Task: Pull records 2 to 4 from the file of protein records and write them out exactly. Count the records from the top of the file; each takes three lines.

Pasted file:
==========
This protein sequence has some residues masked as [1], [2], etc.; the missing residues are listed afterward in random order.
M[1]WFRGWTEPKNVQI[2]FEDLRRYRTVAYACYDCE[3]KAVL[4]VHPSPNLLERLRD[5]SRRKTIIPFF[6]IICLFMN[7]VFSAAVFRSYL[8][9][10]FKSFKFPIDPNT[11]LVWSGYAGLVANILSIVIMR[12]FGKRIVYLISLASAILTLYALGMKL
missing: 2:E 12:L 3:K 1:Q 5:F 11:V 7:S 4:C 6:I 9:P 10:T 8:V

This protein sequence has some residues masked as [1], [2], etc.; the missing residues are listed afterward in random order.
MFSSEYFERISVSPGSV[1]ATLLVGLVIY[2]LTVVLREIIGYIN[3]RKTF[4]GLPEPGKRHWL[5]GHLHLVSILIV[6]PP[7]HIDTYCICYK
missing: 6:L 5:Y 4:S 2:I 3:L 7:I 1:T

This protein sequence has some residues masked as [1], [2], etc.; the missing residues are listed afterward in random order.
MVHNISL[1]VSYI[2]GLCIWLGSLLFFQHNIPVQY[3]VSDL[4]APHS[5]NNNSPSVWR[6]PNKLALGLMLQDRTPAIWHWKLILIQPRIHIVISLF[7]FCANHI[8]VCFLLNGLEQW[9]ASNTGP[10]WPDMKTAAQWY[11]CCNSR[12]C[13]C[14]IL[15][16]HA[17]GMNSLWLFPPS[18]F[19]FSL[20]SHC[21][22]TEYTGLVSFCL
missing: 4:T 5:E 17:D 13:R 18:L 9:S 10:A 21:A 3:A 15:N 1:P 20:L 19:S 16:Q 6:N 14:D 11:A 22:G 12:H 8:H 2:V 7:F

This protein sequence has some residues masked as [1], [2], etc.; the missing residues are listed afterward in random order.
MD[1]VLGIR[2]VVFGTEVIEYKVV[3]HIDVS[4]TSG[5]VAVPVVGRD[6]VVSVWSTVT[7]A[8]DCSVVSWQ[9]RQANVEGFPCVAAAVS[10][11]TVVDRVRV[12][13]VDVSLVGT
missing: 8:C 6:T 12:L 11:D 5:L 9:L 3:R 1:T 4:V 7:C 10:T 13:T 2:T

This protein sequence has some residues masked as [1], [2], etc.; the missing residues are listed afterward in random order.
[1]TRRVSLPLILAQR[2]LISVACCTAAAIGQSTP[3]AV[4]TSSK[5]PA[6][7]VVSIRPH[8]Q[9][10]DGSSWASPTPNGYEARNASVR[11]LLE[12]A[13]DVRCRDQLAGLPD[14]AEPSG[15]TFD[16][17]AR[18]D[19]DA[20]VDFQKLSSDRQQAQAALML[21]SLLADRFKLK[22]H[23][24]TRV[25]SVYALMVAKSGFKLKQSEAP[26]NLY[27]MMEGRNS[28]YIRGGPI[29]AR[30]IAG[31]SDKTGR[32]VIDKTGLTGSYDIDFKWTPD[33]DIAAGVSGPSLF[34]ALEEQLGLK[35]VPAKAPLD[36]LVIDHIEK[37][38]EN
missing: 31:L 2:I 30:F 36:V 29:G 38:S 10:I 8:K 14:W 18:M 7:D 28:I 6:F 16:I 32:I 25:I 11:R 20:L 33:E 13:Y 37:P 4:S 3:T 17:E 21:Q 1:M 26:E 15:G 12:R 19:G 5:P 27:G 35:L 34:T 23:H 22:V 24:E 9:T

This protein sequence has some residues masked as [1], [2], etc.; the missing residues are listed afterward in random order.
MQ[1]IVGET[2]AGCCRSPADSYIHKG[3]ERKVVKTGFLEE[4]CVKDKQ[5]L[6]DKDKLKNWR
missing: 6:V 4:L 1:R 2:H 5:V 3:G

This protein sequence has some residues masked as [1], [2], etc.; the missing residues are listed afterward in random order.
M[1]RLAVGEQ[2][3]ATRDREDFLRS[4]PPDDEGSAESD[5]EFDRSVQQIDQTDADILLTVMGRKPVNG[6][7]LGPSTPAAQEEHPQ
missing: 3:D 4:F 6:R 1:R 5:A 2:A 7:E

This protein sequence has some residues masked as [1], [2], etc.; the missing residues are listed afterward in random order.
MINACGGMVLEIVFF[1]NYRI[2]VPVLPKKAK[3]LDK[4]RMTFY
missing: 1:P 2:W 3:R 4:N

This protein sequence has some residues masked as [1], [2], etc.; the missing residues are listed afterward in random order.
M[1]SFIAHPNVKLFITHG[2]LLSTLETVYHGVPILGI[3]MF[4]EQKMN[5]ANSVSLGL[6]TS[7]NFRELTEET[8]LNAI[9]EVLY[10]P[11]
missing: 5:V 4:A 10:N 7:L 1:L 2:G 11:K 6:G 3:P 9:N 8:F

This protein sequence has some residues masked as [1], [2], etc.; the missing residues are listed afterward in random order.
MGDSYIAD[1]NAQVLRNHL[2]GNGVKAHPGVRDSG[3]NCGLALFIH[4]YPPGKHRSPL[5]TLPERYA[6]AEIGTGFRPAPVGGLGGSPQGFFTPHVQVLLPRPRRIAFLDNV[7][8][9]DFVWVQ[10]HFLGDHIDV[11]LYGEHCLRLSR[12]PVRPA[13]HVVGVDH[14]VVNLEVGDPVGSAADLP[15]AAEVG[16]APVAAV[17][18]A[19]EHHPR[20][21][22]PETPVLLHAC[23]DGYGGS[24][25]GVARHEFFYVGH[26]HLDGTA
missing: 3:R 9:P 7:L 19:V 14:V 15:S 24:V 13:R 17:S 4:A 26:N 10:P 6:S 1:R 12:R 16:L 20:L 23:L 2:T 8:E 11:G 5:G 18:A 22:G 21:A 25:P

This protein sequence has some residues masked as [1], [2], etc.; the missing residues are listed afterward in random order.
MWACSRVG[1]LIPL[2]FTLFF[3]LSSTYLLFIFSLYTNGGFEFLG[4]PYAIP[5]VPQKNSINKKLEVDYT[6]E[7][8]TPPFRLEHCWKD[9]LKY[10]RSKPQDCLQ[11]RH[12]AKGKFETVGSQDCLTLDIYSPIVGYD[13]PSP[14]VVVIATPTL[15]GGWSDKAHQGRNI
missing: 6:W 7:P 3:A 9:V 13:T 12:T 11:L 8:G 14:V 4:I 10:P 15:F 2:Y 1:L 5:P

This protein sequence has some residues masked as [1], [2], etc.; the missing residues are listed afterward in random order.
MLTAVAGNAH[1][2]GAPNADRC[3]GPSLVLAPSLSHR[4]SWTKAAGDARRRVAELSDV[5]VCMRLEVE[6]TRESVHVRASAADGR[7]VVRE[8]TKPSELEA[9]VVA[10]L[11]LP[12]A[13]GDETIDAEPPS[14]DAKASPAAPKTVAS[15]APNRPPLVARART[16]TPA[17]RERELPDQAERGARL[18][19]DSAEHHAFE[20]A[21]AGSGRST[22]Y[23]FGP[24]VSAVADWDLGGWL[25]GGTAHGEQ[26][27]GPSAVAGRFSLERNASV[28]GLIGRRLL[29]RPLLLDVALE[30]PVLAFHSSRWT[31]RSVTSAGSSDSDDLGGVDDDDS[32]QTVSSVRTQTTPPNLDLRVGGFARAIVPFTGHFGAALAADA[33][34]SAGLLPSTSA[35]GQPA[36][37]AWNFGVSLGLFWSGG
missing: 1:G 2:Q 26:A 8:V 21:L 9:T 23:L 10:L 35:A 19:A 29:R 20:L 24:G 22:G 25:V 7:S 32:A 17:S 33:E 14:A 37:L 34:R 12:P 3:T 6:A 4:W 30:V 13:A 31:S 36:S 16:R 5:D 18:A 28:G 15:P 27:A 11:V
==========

This protein sequence has some residues masked as [1], [2], etc.; the missing residues are listed afterward in random order.
MFSSEYFERISVSPGSV[1]ATLLVGLVIY[2]LTVVLREIIGYIN[3]RKTF[4]GLPEPGKRHWL[5]GHLHLVSILIV[6]PP[7]HIDTYCICYK
missing: 6:L 5:Y 4:S 2:I 3:L 7:I 1:T

This protein sequence has some residues masked as [1], [2], etc.; the missing residues are listed afterward in random order.
MVHNISL[1]VSYI[2]GLCIWLGSLLFFQHNIPVQY[3]VSDL[4]APHS[5]NNNSPSVWR[6]PNKLALGLMLQDRTPAIWHWKLILIQPRIHIVISLF[7]FCANHI[8]VCFLLNGLEQW[9]ASNTGP[10]WPDMKTAAQWY[11]CCNSR[12]C[13]C[14]IL[15][16]HA[17]GMNSLWLFPPS[18]F[19]FSL[20]SHC[21][22]TEYTGLVSFCL
missing: 4:T 5:E 17:D 13:R 18:L 9:S 10:A 21:A 3:A 15:N 1:P 20:L 19:S 16:Q 6:N 14:D 11:A 22:G 12:H 8:H 2:V 7:F

This protein sequence has some residues masked as [1], [2], etc.; the missing residues are listed afterward in random order.
MD[1]VLGIR[2]VVFGTEVIEYKVV[3]HIDVS[4]TSG[5]VAVPVVGRD[6]VVSVWSTVT[7]A[8]DCSVVSWQ[9]RQANVEGFPCVAAAVS[10][11]TVVDRVRV[12][13]VDVSLVGT
missing: 8:C 6:T 12:L 11:D 5:L 9:L 3:R 1:T 4:V 7:C 10:T 13:T 2:T